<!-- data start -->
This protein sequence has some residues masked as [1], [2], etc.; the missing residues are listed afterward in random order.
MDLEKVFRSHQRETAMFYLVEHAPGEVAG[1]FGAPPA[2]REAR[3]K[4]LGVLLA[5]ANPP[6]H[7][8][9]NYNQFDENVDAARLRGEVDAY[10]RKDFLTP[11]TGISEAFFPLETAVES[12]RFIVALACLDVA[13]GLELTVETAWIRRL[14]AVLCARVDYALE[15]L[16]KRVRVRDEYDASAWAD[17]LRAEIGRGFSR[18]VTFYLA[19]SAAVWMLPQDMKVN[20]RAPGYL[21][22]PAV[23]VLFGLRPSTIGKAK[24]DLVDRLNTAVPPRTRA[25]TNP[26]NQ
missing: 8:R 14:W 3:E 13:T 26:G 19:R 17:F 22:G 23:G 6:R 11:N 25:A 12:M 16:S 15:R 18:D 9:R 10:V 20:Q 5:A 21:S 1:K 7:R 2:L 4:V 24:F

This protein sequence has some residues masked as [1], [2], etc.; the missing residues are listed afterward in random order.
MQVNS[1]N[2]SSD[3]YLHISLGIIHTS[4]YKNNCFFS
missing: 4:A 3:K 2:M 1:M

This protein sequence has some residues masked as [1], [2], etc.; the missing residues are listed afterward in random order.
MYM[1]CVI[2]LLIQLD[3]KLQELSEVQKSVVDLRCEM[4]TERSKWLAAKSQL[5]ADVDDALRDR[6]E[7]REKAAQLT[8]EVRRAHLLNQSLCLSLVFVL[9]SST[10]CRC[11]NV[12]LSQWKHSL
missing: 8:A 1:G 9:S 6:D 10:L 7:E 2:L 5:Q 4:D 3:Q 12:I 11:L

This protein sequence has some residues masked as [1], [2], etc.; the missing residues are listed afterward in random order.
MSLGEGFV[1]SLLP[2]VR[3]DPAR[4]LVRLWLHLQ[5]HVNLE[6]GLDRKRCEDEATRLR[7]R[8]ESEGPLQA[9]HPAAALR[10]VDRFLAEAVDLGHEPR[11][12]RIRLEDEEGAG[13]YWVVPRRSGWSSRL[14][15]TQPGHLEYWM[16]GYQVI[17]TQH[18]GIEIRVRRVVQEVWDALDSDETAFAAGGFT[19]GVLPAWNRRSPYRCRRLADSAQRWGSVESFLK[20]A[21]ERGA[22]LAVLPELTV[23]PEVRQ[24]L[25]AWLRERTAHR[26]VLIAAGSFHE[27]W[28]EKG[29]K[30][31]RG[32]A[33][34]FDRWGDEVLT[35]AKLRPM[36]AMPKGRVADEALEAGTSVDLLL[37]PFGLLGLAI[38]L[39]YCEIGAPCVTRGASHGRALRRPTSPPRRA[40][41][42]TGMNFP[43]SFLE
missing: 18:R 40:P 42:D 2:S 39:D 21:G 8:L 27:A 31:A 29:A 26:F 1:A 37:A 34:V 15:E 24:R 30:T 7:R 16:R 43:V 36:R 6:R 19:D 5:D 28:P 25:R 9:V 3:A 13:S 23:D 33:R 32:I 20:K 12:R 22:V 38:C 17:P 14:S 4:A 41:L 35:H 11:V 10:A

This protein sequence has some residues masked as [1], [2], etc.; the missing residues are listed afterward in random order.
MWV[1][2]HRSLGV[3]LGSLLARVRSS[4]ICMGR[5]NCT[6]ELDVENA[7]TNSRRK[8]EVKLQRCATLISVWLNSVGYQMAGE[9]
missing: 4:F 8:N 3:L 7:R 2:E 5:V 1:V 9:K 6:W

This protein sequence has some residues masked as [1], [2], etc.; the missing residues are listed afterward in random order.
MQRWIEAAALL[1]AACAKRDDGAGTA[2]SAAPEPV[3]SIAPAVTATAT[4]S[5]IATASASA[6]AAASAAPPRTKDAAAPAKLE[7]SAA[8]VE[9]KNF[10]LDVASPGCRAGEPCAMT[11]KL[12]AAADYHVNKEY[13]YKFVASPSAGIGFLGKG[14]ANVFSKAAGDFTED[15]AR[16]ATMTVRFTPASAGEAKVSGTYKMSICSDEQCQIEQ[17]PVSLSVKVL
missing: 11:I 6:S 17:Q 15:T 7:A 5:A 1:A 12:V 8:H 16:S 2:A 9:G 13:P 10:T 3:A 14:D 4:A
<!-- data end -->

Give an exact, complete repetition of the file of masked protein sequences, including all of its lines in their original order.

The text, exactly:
This protein sequence has some residues masked as [1], [2], etc.; the missing residues are listed afterward in random order.
MDLEKVFRSHQRETAMFYLVEHAPGEVAG[1]FGAPPA[2]REAR[3]K[4]LGVLLA[5]ANPP[6]H[7][8][9]NYNQFDENVDAARLRGEVDAY[10]RKDFLTP[11]TGISEAFFPLETAVES[12]RFIVALACLDVA[13]GLELTVETAWIRRL[14]AVLCARVDYALE[15]L[16]KRVRVRDEYDASAWAD[17]LRAEIGRGFSR[18]VTFYLA[19]SAAVWMLPQDMKVN[20]RAPGYL[21][22]PAV[23]VLFGLRPSTIGKAK[24]DLVDRLNTAVPPRTRA[25]TNP[26]NQ
missing: 8:R 14:W 3:E 13:T 26:G 19:R 17:F 22:G 23:G 6:R 11:N 25:A 12:M 16:S 15:R 18:D 9:R 10:V 20:Q 5:A 21:S 1:K 7:R 2:L 4:V 24:F

This protein sequence has some residues masked as [1], [2], etc.; the missing residues are listed afterward in random order.
MQVNS[1]N[2]SSD[3]YLHISLGIIHTS[4]YKNNCFFS
missing: 4:A 3:K 2:M 1:M

This protein sequence has some residues masked as [1], [2], etc.; the missing residues are listed afterward in random order.
MYM[1]CVI[2]LLIQLD[3]KLQELSEVQKSVVDLRCEM[4]TERSKWLAAKSQL[5]ADVDDALRDR[6]E[7]REKAAQLT[8]EVRRAHLLNQSLCLSLVFVL[9]SST[10]CRC[11]NV[12]LSQWKHSL
missing: 8:A 1:G 9:S 6:D 10:L 7:E 2:L 5:Q 4:D 3:Q 12:I 11:L

This protein sequence has some residues masked as [1], [2], etc.; the missing residues are listed afterward in random order.
MSLGEGFV[1]SLLP[2]VR[3]DPAR[4]LVRLWLHLQ[5]HVNLE[6]GLDRKRCEDEATRLR[7]R[8]ESEGPLQA[9]HPAAALR[10]VDRFLAEAVDLGHEPR[11][12]RIRLEDEEGAG[13]YWVVPRRSGWSSRL[14][15]TQPGHLEYWM[16]GYQVI[17]TQH[18]GIEIRVRRVVQEVWDALDSDETAFAAGGFT[19]GVLPAWNRRSPYRCRRLADSAQRWGSVESFLK[20]A[21]ERGA[22]LAVLPELTV[23]PEVRQ[24]L[25]AWLRERTAHR[26]VLIAAGSFHE[27]W[28]EKG[29]K[30][31]RG[32]A[33][34]FDRWGDEVLT[35]AKLRPM[36]AMPKGRVADEALEAGTSVDLLL[37]PFGLLGLAI[38]L[39]YCEIGAPCVTRGASHGRALRRPTSPPRRA[40][41][42]TGMNFP[43]SFLE
missing: 18:R 40:P 42:D 2:S 39:D 21:G 8:L 27:A 31:A 29:A 26:F 1:A 37:A 34:V 15:E 24:R 30:T 7:R 16:R 43:V 36:R 6:R 19:D 5:D 28:P 25:R 9:V 3:A 13:S 23:D 33:R 32:I 20:K 12:R 22:V 38:C 17:P 14:S 4:A 41:L 35:H 11:V 10:A

This protein sequence has some residues masked as [1], [2], etc.; the missing residues are listed afterward in random order.
MWV[1][2]HRSLGV[3]LGSLLARVRSS[4]ICMGR[5]NCT[6]ELDVENA[7]TNSRRK[8]EVKLQRCATLISVWLNSVGYQMAGE[9]
missing: 4:F 8:N 3:L 7:R 2:E 5:V 1:V 9:K 6:W

This protein sequence has some residues masked as [1], [2], etc.; the missing residues are listed afterward in random order.
MQRWIEAAALL[1]AACAKRDDGAGTA[2]SAAPEPV[3]SIAPAVTATAT[4]S[5]IATASASA[6]AAASAAPPRTKDAAAPAKLE[7]SAA[8]VE[9]KNF[10]LDVASPGCRAGEPCAMT[11]KL[12]AAADYHVNKEY[13]YKFVASPSAGIGFLGKG[14]ANVFSKAAGDFTED[15]AR[16]ATMTVRFTPASAGEAKVSGTYKMSICSDEQCQIEQ[17]PVSLSVKVL
missing: 11:I 6:S 17:Q 15:T 7:A 5:A 1:A 12:V 8:H 16:S 2:A 9:G 13:P 10:T 3:A 14:D 4:A